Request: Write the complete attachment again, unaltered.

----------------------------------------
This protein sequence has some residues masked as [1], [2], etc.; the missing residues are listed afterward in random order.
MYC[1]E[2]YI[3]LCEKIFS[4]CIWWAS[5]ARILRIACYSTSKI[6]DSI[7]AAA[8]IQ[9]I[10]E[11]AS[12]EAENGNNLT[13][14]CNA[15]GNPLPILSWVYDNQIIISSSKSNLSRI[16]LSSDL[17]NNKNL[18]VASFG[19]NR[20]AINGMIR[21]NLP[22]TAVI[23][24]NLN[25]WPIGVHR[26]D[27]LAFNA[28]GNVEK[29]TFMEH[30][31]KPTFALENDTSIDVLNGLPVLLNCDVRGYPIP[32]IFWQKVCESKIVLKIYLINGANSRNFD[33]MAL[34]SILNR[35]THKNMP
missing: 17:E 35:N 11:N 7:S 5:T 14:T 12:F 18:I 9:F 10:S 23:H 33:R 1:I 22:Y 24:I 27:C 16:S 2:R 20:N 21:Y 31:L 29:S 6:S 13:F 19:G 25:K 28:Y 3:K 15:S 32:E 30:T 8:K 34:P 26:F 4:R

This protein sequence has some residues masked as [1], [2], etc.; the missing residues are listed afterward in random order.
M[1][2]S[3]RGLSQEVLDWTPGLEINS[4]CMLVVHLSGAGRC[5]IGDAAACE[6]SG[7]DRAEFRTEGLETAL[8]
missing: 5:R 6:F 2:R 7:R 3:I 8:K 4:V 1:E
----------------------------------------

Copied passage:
This protein sequence has some residues masked as [1], [2], etc.; the missing residues are listed afterward in random order.
MYC[1]E[2]YI[3]LCEKIFS[4]CIWWAS[5]ARILRIACYSTSKI[6]DSI[7]AAA[8]IQ[9]I[10]E[11]AS[12]EAENGNNLT[13][14]CNA[15]GNPLPILSWVYDNQIIISSSKSNLSRI[16]LSSDL[17]NNKNL[18]VASFG[19]NR[20]AINGMIR[21]NLP[22]TAVI[23][24]NLN[25]WPIGVHR[26]D[27]LAFNA[28]GNVEK[29]TFMEH[30][31]KPTFALENDTSIDVLNGLPVLLNCDVRGYPIP[32]IFWQKVCESKIVLKIYLINGANSRNFD[33]MAL[34]SILNR[35]THKNMP
missing: 17:E 35:N 11:N 7:S 5:T 14:T 12:F 18:I 9:F 10:S 23:H 33:R 1:I 22:Y 24:I 27:C 16:S 2:R 20:N 21:Y 31:L 29:S 6:S 13:F 19:G 25:K 28:Y 3:K 15:S 32:E 30:T 8:K 34:P 26:F 4:R

This protein sequence has some residues masked as [1], [2], etc.; the missing residues are listed afterward in random order.
M[1][2]S[3]RGLSQEVLDWTPGLEINS[4]CMLVVHLSGAGRC[5]IGDAAACE[6]SG[7]DRAEFRTEGLETAL[8]
missing: 5:R 6:F 2:R 7:R 3:I 8:K 4:V 1:E